RRC ID 53264
Author Wei Y, Kenyon C.
Title Roles for ROS and hydrogen sulfide in the longevity response to germline loss in Caenorhabditis elegans.
Journal Proc. Natl. Acad. Sci. U.S.A.
Abstract In Caenorhabditis elegans, removing germ cells slows aging and extends life. Here we show that transcription factors that extend life and confer protection to age-related protein-aggregation toxicity are activated early in adulthood in response to a burst of reactive oxygen species (ROS) and a shift in sulfur metabolism. Germline loss triggers H2S production, mitochondrial biogenesis, and a dynamic pattern of ROS in specific somatic tissues. A cytoskeletal protein, KRI-1, plays a key role in the generation of H2S and ROS. These kri-1-dependent redox species, in turn, promote life extension by activating SKN-1/Nrf2 and the mitochondrial unfolded-protein response, respectively. Both H2S and, remarkably, kri-1-dependent ROS are required for the life extension produced by low levels of the superoxide-generator paraquat and by a mutation that inhibits respiration. Together our findings link reproductive signaling to mitochondria and define an inducible, kri-1-dependent redox-signaling module that can be invoked in different contexts to extend life and counteract proteotoxicity.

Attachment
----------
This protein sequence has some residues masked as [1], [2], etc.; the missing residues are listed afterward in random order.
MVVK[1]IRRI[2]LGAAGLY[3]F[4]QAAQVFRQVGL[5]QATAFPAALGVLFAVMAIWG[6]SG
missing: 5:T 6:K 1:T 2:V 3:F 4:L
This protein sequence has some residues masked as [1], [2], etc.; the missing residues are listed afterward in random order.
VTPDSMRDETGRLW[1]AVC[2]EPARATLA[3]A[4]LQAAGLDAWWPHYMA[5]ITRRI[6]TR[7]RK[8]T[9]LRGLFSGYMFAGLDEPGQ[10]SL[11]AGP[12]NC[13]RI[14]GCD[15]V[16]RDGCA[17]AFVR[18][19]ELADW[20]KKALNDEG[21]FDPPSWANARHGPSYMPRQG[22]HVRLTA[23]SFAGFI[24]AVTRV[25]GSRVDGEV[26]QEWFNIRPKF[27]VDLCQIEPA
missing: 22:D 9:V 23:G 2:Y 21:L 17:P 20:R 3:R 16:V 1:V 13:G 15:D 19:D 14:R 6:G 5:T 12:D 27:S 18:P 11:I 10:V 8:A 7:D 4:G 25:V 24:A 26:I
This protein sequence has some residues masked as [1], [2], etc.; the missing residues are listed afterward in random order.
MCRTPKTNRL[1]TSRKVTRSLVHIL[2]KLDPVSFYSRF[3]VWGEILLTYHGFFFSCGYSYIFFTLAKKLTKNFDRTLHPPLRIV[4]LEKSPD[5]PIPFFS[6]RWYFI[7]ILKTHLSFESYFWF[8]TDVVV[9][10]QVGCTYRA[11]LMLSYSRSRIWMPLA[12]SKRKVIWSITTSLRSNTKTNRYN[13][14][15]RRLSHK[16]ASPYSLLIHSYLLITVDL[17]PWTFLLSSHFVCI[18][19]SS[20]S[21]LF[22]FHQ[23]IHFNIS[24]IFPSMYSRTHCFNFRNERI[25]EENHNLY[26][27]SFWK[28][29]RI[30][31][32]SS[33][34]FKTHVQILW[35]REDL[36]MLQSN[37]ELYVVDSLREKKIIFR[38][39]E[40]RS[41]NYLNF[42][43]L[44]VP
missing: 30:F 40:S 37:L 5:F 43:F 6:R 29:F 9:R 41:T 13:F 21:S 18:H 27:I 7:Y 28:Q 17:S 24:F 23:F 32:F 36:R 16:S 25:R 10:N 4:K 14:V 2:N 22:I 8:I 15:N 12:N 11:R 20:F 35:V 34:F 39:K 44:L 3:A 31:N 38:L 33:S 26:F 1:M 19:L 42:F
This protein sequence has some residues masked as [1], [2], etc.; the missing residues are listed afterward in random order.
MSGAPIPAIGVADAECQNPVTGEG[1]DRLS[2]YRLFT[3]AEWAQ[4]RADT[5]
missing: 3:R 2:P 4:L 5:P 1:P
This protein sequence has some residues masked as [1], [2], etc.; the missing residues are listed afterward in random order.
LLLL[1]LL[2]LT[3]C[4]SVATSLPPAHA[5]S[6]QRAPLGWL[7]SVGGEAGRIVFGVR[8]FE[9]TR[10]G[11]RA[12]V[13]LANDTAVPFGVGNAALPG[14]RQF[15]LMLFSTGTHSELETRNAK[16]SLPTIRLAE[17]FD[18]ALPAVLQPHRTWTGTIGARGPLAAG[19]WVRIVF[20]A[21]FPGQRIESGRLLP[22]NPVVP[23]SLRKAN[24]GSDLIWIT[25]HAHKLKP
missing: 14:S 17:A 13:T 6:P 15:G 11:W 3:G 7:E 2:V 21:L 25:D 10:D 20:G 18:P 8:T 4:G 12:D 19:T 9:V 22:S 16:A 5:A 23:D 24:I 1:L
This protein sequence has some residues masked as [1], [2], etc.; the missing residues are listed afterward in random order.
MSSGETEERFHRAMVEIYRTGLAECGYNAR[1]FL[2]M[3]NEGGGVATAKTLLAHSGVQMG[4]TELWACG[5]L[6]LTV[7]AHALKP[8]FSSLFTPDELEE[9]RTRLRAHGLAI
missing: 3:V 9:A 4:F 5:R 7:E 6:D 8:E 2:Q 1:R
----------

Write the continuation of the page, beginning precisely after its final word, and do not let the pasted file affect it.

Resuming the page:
Volume 113(20)
Pages E2832-41
Published 2016-5-17
DOI 10.1073/pnas.1524727113
PII 1524727113
PMID 27140632
PMC PMC4878494
MeSH Active Transport, Cell Nucleus Aging* Animals Caenorhabditis elegans / cytology Caenorhabditis elegans / physiology* Caenorhabditis elegans Proteins / metabolism DNA-Binding Proteins / metabolism Germ Cells / physiology Hydrogen Sulfide / metabolism* Intracellular Signaling Peptides and Proteins / metabolism Longevity Mitochondrial Dynamics Organelle Biogenesis Oxidation-Reduction Reactive Oxygen Species / metabolism* Signal Transduction Transcription Factors / metabolism
IF 9.58
C.elegans tm1011 tm3676 tm760